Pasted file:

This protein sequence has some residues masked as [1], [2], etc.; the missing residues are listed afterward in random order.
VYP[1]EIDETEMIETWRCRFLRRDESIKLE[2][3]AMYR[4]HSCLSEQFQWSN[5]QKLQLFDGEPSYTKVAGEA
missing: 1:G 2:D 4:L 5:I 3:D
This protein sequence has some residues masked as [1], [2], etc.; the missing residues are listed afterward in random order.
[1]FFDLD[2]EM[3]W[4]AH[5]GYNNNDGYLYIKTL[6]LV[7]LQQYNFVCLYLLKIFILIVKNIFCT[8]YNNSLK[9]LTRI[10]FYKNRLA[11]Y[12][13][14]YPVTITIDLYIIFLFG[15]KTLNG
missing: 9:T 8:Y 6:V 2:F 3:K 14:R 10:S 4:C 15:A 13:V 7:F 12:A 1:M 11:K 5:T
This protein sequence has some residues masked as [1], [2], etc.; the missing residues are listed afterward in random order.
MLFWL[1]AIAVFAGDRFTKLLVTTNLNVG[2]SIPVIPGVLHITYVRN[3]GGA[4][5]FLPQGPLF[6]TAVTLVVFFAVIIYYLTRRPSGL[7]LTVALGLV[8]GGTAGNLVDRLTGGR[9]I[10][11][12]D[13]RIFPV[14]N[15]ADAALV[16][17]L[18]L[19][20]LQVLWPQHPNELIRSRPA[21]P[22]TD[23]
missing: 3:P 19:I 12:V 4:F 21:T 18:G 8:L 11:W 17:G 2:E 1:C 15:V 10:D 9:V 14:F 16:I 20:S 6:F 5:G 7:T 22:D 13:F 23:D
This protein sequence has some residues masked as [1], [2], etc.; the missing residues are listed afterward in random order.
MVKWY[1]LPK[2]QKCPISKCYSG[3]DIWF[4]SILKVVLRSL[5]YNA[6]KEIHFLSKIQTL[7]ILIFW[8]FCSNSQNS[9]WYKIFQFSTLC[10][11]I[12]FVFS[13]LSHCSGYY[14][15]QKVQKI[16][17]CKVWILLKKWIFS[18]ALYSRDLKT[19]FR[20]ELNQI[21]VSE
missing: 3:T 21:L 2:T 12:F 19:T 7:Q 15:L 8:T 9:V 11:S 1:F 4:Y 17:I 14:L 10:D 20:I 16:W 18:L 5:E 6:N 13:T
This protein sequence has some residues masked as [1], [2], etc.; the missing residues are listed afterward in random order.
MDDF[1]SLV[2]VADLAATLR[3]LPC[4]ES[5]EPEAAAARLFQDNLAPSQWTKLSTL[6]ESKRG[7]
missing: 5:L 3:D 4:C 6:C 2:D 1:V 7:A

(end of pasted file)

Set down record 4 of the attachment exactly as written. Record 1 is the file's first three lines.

This protein sequence has some residues masked as [1], [2], etc.; the missing residues are listed afterward in random order.
MVKWY[1]LPK[2]QKCPISKCYSG[3]DIWF[4]SILKVVLRSL[5]YNA[6]KEIHFLSKIQTL[7]ILIFW[8]FCSNSQNS[9]WYKIFQFSTLC[10][11]I[12]FVFS[13]LSHCSGYY[14][15]QKVQKI[16][17]CKVWILLKKWIFS[18]ALYSRDLKT[19]FR[20]ELNQI[21]VSE
missing: 3:T 21:L 2:T 12:F 19:T 7:Q 15:L 8:T 9:V 11:S 1:F 4:Y 17:I 14:L 10:D 20:I 16:W 18:L 5:E 6:N 13:T